How far would you go to provide comfort and care for the person you love most in the world? Would you sacrifice your own independence to take care of them full time? Would you go against the will of your family and friends to fulfill your love’s biggest desire? Would you stand by their side as they slowly fade away due to medical problems that surface overnight and only get worse?
Amour is a film about coping with death and the end of life. The title is not a misnomer, but a device to help you invest in a very bleak story.
Anne and Georges are retired music teachers living a beautiful and fulfilling life together in their gorgeous apartment. After watching one of their former students perform a piano concert, Anne suffers a stroke at the breakfast table and has to undergo a low risk procedure to hopefully correct the damage; it fails, leaving her paralyzed on the right side of her body. Georges is now Anne’s full time caretaker and does everything he can to make his wife comfortable and happy in her final days.
Writer/director Michael Haneke, probably best known in America for Funny Games or perhaps The Piano Teacher, creates his least sensational film to date. Amour is a quiet, slice of life drama that just happens to focus on a catastrophic time in a married couple’s life. The effect is very Modernistic in the Virginia Woolf style, immersing you in a world that rises and falls in gradations of human experience like waves breaking on the shore.
With the exception of the concert scene (a beautiful piece of minimalistic action where the patrons all sit around in private conversation waiting for the performance to begin, never once showing the act onstage), Amour takes place entirely in Anne and Georges’ apartment. The design and layout is stunning. There are secrets in the design slowly revealed as the film goes on that really enhance the struggle of the characters. From the narrow doorways that barely allow Anne’s wheelchair to pass to the unending procession of elaborate chairs, the home slowly transforms from a spacious palace to a claustrophobic prison for retirees.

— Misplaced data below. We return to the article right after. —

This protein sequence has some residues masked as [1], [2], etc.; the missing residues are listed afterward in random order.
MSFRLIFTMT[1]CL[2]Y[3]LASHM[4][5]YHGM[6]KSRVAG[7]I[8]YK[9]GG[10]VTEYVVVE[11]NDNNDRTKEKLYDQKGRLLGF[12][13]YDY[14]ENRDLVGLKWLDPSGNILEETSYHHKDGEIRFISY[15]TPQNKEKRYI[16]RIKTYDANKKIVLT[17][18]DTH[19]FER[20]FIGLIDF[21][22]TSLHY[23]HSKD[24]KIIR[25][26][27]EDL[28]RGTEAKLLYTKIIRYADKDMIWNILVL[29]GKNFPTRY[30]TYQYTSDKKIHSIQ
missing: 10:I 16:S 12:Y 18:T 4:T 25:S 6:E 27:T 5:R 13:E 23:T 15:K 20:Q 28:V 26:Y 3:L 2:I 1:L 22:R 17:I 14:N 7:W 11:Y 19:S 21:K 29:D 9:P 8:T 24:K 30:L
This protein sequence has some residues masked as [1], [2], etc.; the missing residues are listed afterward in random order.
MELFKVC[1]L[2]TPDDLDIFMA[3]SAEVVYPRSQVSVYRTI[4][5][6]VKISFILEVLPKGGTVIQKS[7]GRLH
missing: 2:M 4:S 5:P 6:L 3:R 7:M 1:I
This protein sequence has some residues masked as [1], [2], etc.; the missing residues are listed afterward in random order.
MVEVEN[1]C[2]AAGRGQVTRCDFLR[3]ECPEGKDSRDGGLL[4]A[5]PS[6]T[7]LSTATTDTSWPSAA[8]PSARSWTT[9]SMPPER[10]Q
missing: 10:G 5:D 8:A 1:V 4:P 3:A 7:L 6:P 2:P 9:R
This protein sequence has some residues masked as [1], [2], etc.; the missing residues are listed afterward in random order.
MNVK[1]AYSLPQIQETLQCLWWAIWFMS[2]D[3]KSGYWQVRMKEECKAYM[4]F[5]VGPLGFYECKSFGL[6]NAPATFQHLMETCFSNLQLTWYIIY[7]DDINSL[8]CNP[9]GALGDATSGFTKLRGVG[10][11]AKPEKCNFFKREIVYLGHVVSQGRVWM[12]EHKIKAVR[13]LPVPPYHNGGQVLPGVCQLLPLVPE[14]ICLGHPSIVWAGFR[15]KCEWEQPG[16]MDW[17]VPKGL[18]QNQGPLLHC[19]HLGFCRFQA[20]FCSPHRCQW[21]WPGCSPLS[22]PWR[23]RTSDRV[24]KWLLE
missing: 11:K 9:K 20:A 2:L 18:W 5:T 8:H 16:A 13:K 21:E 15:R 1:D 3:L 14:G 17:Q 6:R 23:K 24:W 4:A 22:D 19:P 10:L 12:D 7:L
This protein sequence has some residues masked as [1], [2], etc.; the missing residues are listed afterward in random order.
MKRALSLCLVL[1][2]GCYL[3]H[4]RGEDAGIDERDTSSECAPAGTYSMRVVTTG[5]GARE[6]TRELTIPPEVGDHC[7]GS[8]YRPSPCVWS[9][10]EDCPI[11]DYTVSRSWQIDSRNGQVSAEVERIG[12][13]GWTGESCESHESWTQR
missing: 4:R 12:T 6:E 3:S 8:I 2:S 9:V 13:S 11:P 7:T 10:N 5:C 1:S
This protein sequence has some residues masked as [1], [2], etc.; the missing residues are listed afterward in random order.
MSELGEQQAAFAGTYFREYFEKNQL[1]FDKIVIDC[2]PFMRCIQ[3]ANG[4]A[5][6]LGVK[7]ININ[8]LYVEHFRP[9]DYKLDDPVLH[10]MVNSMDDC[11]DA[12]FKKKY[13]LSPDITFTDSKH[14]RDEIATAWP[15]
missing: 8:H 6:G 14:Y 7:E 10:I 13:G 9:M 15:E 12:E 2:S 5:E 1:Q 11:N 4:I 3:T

Emmanuelle Riva and Jean-Louis Trintignant carry the film as Anne and Georges. Riva has a beautifully expressive face that makes the damage from the stroke all the more tragic for the couple. In early scenes, she doesn’t even need to say a word for you to know what she is thinking; as the film progresses, communication becomes more and more of a struggle. Riva clearly shows this frustration throughout her whole body.
Trintignant has the harder role as the support figure in the family. He doesn’t get flashy makeup or increasing physical odds to help convey his character arc. His role is deeply physical, requiring him to brace, feed, and cater to his partner’s every need. The beauty of Trintignant’s work comes out in his interactions with the outside world–the landlords, his daughter, his son-in-law, his former student, the nurses–that allow him the briefest moments to escape from the woman he loves and all of her struggles.
Amour is bold in its refusal to be anything louder than a whisper once the story is underway. It’s adventurous in its choice of subject matter and its refusal to conform to traditional narrative structure. It is beautiful to watch and heartbreaking to think about. None of us make it out of this life alive. It is the people who we love and choose to be with that make life worth living until the bitter end.
Thoughts on Amour? Had I been able to see it before my own awards went out, it would have factored into Best Film, Best Actress, Best Actor, Best Director, Best Screenplay, and Best Use of Music. There’s one more category it will play into because I caught the film just in time to include it.